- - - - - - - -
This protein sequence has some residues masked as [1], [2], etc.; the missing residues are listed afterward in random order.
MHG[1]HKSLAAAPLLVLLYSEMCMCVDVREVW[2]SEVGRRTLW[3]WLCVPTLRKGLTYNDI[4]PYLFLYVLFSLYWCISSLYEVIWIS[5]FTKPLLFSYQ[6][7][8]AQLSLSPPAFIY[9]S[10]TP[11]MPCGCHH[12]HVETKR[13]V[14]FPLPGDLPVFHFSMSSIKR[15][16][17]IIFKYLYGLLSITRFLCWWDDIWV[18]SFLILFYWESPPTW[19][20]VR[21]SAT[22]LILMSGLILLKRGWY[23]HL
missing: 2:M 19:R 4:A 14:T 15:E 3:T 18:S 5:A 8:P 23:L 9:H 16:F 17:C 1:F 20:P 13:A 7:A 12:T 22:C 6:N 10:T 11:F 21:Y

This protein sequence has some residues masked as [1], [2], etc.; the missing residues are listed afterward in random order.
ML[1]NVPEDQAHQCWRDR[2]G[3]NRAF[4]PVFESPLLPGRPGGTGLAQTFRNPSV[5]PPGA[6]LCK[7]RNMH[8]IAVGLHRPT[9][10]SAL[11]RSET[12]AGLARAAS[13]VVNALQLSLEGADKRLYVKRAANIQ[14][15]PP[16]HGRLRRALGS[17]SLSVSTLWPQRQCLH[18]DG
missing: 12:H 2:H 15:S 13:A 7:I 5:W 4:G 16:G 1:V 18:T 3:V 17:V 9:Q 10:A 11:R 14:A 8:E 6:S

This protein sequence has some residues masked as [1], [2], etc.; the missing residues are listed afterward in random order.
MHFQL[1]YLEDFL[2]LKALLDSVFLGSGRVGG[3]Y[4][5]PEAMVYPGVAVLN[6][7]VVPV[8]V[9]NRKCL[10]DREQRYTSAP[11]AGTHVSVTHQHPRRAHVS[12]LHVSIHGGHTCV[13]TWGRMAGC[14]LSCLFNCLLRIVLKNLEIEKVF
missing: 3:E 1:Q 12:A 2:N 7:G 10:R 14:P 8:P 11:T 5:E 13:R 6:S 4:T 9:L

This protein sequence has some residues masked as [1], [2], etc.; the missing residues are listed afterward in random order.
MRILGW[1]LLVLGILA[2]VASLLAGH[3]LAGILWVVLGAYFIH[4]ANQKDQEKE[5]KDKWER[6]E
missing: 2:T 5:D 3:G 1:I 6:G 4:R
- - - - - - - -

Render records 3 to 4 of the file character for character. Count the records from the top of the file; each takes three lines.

This protein sequence has some residues masked as [1], [2], etc.; the missing residues are listed afterward in random order.
MHFQL[1]YLEDFL[2]LKALLDSVFLGSGRVGG[3]Y[4][5]PEAMVYPGVAVLN[6][7]VVPV[8]V[9]NRKCL[10]DREQRYTSAP[11]AGTHVSVTHQHPRRAHVS[12]LHVSIHGGHTCV[13]TWGRMAGC[14]LSCLFNCLLRIVLKNLEIEKVF
missing: 3:E 1:Q 12:A 2:N 7:G 10:R 14:P 8:P 11:T 5:E 13:R 6:S 4:T 9:L

This protein sequence has some residues masked as [1], [2], etc.; the missing residues are listed afterward in random order.
MRILGW[1]LLVLGILA[2]VASLLAGH[3]LAGILWVVLGAYFIH[4]ANQKDQEKE[5]KDKWER[6]E
missing: 2:T 5:D 3:G 1:I 6:G 4:R